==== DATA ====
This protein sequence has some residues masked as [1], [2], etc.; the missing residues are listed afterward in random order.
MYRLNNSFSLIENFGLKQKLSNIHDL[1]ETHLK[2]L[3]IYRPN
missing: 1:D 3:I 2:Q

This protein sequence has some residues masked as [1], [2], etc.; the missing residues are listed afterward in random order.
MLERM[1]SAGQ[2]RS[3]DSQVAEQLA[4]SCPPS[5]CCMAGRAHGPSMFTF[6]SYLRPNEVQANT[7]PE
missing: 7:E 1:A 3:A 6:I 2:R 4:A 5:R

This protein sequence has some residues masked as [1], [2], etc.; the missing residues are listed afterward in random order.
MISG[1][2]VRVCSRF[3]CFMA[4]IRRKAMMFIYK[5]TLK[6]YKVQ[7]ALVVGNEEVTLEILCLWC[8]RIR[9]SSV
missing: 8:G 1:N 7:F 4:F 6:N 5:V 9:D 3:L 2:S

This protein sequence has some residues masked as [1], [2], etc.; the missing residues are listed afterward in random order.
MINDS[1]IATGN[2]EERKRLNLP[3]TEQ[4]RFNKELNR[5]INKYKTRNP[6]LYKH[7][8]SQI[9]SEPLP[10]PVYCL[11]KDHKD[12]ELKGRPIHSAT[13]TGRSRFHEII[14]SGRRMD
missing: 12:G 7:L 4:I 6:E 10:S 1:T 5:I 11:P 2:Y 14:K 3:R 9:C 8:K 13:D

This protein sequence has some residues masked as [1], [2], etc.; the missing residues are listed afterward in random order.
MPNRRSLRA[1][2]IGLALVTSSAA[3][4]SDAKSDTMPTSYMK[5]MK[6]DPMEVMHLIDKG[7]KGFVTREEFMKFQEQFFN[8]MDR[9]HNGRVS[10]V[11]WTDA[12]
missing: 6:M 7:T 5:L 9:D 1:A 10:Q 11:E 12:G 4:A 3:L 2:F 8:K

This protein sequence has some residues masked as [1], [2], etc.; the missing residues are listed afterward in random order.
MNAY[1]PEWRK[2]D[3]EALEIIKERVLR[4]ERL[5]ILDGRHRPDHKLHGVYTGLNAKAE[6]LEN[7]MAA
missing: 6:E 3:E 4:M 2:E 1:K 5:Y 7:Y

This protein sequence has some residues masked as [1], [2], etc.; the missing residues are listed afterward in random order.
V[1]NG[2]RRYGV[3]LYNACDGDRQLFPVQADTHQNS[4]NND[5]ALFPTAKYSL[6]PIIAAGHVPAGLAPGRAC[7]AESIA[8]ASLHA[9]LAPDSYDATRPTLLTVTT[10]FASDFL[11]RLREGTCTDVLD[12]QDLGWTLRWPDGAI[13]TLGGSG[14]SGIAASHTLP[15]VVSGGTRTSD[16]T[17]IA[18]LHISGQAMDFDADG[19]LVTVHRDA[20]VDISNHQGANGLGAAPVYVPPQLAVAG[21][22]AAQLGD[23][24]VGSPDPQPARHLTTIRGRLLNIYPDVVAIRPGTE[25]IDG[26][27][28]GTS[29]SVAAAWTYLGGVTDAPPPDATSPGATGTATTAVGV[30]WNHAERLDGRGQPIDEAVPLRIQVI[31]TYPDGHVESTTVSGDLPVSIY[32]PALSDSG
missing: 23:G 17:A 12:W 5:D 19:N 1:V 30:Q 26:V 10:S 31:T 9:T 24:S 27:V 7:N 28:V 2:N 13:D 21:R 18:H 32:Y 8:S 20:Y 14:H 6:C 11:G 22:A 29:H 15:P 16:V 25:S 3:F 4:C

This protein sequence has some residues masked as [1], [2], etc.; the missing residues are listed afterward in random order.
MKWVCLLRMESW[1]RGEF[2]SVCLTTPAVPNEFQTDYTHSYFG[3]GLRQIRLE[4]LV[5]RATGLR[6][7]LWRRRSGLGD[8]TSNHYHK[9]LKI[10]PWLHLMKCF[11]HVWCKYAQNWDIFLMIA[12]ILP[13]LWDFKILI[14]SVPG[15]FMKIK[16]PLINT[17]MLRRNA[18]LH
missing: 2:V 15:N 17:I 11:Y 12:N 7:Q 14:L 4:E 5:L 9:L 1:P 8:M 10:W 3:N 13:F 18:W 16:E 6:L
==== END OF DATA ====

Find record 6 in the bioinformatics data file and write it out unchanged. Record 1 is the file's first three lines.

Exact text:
This protein sequence has some residues masked as [1], [2], etc.; the missing residues are listed afterward in random order.
MNAY[1]PEWRK[2]D[3]EALEIIKERVLR[4]ERL[5]ILDGRHRPDHKLHGVYTGLNAKAE[6]LEN[7]MAA
missing: 6:E 3:E 4:M 2:E 1:K 5:Y 7:Y